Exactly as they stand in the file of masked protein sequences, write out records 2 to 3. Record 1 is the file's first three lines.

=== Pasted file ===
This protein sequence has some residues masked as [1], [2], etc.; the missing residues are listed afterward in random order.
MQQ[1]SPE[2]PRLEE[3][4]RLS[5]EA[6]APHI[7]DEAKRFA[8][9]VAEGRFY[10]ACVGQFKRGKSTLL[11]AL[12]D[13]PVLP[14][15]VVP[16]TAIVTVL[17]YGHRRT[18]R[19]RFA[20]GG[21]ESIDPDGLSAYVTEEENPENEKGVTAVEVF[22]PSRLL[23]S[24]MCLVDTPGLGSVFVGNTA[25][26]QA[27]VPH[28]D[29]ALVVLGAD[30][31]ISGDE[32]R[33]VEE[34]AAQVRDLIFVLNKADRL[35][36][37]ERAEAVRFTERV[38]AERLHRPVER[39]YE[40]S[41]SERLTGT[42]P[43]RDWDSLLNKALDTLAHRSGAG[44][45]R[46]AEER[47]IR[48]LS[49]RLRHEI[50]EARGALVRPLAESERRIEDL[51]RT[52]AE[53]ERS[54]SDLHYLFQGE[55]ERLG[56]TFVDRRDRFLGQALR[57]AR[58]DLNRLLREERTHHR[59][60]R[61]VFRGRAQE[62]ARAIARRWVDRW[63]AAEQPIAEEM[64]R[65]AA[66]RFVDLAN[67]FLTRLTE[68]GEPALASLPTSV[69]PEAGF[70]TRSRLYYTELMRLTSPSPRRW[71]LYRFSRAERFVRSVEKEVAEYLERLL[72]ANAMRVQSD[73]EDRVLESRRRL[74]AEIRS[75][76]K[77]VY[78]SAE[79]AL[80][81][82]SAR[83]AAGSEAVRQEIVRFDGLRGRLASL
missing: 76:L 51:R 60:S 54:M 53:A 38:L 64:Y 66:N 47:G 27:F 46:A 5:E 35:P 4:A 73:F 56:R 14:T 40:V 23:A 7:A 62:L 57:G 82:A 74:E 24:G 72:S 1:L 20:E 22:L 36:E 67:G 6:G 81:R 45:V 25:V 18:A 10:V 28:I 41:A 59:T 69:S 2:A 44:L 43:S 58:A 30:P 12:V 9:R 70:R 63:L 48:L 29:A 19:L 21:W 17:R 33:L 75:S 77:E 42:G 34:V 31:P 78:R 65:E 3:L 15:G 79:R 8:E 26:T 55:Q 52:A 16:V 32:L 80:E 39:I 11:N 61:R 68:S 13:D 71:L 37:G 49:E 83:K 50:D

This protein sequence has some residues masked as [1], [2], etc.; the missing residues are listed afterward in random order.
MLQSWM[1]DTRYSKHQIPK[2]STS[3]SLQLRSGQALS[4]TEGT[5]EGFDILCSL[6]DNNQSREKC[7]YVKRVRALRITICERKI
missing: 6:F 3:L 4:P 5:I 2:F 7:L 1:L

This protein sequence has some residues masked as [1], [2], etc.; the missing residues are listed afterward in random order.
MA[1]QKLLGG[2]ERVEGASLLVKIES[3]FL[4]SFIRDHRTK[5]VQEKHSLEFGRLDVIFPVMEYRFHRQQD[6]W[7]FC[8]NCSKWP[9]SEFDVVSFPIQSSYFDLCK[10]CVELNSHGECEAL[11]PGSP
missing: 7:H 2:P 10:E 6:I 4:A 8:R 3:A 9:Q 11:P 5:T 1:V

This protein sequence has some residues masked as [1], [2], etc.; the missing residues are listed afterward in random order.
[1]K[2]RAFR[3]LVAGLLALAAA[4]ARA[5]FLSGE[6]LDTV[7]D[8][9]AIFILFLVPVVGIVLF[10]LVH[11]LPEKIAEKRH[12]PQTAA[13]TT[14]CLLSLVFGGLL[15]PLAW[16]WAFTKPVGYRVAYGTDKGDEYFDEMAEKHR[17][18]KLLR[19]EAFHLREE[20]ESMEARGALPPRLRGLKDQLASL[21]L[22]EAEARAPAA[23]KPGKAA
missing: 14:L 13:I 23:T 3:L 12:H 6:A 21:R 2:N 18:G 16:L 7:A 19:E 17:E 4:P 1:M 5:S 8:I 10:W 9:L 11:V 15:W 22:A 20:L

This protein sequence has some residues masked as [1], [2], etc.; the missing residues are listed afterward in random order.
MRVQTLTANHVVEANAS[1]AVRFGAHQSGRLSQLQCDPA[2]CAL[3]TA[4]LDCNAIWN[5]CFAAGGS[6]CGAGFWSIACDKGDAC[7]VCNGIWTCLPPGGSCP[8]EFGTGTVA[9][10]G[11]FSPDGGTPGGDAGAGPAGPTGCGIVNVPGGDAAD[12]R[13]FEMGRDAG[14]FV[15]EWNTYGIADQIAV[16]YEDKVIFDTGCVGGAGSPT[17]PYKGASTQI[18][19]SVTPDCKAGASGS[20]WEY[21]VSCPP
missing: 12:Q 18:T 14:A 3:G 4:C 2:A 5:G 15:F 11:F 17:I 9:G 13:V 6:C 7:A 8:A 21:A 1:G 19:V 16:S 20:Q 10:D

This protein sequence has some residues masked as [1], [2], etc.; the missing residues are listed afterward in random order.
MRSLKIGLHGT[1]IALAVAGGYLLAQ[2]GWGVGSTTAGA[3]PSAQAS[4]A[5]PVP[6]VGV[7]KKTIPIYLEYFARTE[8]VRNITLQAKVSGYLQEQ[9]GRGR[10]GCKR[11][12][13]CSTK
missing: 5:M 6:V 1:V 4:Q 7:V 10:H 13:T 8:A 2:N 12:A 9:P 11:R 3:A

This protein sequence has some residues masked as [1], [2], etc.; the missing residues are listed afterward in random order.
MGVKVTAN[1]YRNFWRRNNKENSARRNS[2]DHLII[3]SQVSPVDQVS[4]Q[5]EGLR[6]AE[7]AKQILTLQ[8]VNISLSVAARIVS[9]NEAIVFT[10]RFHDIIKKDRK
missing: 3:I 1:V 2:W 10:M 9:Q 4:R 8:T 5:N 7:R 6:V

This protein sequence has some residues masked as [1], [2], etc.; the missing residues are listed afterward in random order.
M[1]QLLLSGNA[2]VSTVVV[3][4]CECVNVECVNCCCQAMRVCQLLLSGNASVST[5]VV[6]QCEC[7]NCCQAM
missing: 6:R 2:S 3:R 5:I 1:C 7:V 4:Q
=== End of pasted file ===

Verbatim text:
This protein sequence has some residues masked as [1], [2], etc.; the missing residues are listed afterward in random order.
MLQSWM[1]DTRYSKHQIPK[2]STS[3]SLQLRSGQALS[4]TEGT[5]EGFDILCSL[6]DNNQSREKC[7]YVKRVRALRITICERKI
missing: 6:F 3:L 4:P 5:I 2:F 7:L 1:L

This protein sequence has some residues masked as [1], [2], etc.; the missing residues are listed afterward in random order.
MA[1]QKLLGG[2]ERVEGASLLVKIES[3]FL[4]SFIRDHRTK[5]VQEKHSLEFGRLDVIFPVMEYRFHRQQD[6]W[7]FC[8]NCSKWP[9]SEFDVVSFPIQSSYFDLCK[10]CVELNSHGECEAL[11]PGSP
missing: 7:H 2:P 10:E 6:I 4:A 8:R 3:A 9:Q 11:P 5:T 1:V